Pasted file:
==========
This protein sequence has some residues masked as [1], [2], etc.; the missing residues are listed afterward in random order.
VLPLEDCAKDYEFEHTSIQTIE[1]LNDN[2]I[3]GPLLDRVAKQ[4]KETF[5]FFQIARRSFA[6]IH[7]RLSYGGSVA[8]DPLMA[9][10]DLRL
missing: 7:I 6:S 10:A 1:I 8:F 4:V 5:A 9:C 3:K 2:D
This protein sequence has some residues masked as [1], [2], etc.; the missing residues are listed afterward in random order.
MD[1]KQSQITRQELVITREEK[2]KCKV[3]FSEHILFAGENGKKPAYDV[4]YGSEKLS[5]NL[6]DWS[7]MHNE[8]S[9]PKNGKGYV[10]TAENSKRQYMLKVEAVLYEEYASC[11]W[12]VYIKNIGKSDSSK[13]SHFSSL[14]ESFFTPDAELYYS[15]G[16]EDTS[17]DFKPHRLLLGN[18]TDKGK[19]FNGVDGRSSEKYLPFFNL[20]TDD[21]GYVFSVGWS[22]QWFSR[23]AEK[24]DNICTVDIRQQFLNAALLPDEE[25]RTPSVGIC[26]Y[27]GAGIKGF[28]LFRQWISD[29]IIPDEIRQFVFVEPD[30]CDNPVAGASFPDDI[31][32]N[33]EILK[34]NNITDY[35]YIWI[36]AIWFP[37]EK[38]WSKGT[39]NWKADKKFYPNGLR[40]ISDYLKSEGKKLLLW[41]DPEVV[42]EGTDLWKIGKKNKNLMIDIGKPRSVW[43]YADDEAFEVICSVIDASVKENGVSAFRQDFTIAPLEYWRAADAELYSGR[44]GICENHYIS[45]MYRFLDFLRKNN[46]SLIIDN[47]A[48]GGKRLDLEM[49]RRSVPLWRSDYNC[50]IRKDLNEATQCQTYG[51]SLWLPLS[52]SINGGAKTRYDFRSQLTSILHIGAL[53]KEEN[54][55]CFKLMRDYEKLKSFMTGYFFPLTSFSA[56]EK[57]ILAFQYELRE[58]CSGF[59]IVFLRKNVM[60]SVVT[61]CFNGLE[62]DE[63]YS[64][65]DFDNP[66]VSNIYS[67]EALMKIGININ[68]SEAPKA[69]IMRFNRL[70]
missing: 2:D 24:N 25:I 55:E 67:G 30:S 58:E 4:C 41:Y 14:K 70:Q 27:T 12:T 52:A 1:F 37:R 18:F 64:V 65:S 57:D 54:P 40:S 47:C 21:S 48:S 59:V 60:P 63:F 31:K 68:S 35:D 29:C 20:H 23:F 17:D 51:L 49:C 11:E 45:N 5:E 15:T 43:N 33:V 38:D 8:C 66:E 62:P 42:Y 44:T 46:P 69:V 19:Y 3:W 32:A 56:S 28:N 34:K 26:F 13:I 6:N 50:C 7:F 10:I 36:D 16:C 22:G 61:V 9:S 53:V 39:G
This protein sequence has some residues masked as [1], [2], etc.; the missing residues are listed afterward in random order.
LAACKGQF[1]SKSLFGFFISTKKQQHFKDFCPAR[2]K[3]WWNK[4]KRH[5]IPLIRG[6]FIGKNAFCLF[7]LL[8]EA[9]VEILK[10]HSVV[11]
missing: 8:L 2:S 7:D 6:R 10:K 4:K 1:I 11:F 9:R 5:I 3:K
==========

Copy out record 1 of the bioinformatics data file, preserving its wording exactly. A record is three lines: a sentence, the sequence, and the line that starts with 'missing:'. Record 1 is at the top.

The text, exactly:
This protein sequence has some residues masked as [1], [2], etc.; the missing residues are listed afterward in random order.
VLPLEDCAKDYEFEHTSIQTIE[1]LNDN[2]I[3]GPLLDRVAKQ[4]KETF[5]FFQIARRSFA[6]IH[7]RLSYGGSVA[8]DPLMA[9][10]DLRL
missing: 7:I 6:S 10:A 1:I 8:F 4:V 5:A 9:C 3:K 2:D